Tuesday, October 14, 2008

Phenomenon of spouses dying close to each other

From MSNBC, an article by health editor Linda Dahlstrom

Never to part: Devoted couples share life, death

"Dying beside the love of your life and passing into eternity together is the stuff of legends, but it’s also a documented phenomenon among longtime couples.

Studies around the world have shown that the rate of mortality spikes among bereaved spouses soon after their beloved has died. One study published last year by researchers at the University of Glasgow followed more than 4,000 couples and found that, on average, widows and widowers were at least 30 percent more likely to die of any cause in the first six months following a spouse’s death than those who hadn’t lost a partner. Another large study in Jerusalem found the bereaved spouse's risk of death during those first six months rose by up to 50 percent.

“We see it all the time,” says Dr. Hope Wechkin, the medical director of Evergreen Hospice in Kirkland, Wash. “Often a patient will come on to [hospice] service and we find out their spouse has died six weeks earlier or so. … I think it’s about connection. For many people, their spouse represents their greatest sense of connection to this world.”


Do any of you know couples in which this phenomenon happened?

10 comments:

Anne said...

And this bereavement effect may be much stronger greater than the article indicates--because many widows and widowers who don't die immediately after the death of their spouse instead slide very quickly into dementia or other incapacitating conditions.

Virginia S. Wood, PsyD said...

The day my grandmother went into the hospital for the last time, my grandfather had himself admitted through ER, saying he wanted to "go upstairs and die with Nelly." He quit eating and was gone within two weeks of her.

Deb said...

Yes, two couples. It was rather sad to see it unfold in such a quick timeline.

may said...

i have heard of couples who died few weeks or months apart. the sick side of me always thought..."oh. how sweet."

kath8562 said...

Had a local instance of that happening to a pair of sisters, both Doctors of Podiatry.


"Dr. Margaret O'Neil, "Peggy" to her family, friends and patients, drew her last breath on a warm Sunday afternoon in the living room of her Bridgeport home. Sixty-seven hours and 10 minutes later, on Wednesday, Dr. Alyce Muldoon died in the same room. O'Neil was 88. Muldoon was 86. They were sisters, brought up during the Depression in a big Irish immigrant family, daughters of Patrick and Bridget Connelly O'Neil."

Barbara K. said...

I know of one sad story in which one partner died unexpectedly of a heart attack. a year later the surviving partner committed suicide.

Thanks Anne, Virginia, Deb, May, and Kath for your stories. I didn't fully realize how frequently this happened.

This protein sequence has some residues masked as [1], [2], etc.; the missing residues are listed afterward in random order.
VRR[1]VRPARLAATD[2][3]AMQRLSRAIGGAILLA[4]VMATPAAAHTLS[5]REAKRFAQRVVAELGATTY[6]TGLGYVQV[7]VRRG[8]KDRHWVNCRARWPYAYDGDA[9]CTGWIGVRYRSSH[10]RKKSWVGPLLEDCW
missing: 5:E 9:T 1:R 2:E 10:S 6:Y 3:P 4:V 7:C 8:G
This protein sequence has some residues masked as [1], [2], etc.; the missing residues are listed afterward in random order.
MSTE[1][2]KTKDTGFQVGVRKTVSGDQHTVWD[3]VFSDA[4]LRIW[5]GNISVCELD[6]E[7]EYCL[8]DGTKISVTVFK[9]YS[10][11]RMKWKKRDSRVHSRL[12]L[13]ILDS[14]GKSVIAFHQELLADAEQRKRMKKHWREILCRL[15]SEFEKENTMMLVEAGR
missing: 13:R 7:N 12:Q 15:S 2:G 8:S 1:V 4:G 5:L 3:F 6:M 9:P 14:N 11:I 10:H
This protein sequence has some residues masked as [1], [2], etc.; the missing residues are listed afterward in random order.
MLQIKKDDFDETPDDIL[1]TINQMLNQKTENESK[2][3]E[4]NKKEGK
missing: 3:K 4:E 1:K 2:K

Peter said...

This just happened with my parents. My mother died five months ago after a short illness. My father was relatively ok for about 2 months. However by the 3 month, we noticed the beginning of dementia. We brought him to live with us and within a week, he had to go to the hospital due to both physical problems as well as mental ones (depression). After a couple of trips between the hospital and nursing home, he was starting to not eat, getting thinner and weaker. He passed away yesterday. Both my parents didn't have a strong social network. My father in particular, didn't have many friends and the few he had had passed away. So their lives revolved around each other and to their kids.

It was still a shock to us and I heard of this phenonomen but didn't realize how prevalent it is until I read more about it.

Barbara K. said...

Peter - I am sorry for your losses. This does happen, more frequently than I imagined. I hope that you and your family find your way to peace.

Anonymous said...

My mother died 2 months after my father, who died unexpectedly. He was 90, but seemed to be in excellent health for a man his age. Soon after his death, my mother became ill but refused to go to the doctor and tried to hide how sick she was. She stopped eating and drinking because she was so ill. The pain finally became too much for her to take; she went to the doctor but it was too late and she died a few days later. I will always consider her death a suicide; it hurt our family very much. I know she didn't mean to hurt us but coming so soon after my father's death, it was almost too much to bear. There were plenty of people who were trying to help her but she just wanted to die.

Sheila said...

My father went to hospital to receive breathing treatments for COPD which happened about 2-3 times a year. My mother who had mild dementia seemed to catch a cold but nothing we or she thought was serious. My father conditions worsened fast and we had to have mom taken to ER because she was almost unresponsive. She was not aware of the dire condition of my dad. She had double pneumonia and was placed on Bi Pap machine. Next night at 11:20 pm my father passed and at 12:20 am my mother did also. 1 hour apart.It was shocking and I still don't understand why.